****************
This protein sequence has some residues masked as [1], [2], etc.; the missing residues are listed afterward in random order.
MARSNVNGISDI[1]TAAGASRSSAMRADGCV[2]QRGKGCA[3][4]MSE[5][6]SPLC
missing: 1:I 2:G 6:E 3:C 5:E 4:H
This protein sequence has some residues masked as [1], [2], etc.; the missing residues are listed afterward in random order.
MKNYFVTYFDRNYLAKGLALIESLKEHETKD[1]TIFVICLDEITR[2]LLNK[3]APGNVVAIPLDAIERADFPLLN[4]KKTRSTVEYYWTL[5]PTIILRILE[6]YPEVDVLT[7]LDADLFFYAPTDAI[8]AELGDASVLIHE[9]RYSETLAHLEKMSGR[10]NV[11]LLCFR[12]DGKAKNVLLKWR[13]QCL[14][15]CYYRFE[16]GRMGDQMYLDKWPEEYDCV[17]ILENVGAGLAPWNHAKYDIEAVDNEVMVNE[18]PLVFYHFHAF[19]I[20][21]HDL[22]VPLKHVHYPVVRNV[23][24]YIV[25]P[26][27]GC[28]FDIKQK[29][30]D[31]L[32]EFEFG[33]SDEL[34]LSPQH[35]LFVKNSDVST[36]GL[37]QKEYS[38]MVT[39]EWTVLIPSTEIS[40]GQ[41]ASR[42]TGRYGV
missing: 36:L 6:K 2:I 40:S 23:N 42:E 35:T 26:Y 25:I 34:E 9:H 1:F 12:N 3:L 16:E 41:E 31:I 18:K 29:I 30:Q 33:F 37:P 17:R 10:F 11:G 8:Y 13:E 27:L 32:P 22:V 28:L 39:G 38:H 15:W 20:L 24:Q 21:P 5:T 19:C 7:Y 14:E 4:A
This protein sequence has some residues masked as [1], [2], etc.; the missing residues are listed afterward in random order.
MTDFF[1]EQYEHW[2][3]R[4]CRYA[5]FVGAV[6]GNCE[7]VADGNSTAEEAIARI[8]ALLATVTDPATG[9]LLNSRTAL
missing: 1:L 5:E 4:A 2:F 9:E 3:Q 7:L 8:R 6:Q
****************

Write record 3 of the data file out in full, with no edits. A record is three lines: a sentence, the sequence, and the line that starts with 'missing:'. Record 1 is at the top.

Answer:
This protein sequence has some residues masked as [1], [2], etc.; the missing residues are listed afterward in random order.
MTDFF[1]EQYEHW[2][3]R[4]CRYA[5]FVGAV[6]GNCE[7]VADGNSTAEEAIARI[8]ALLATVTDPATG[9]LLNSRTAL
missing: 1:L 5:E 4:A 2:F 9:E 3:Q 7:L 8:R 6:Q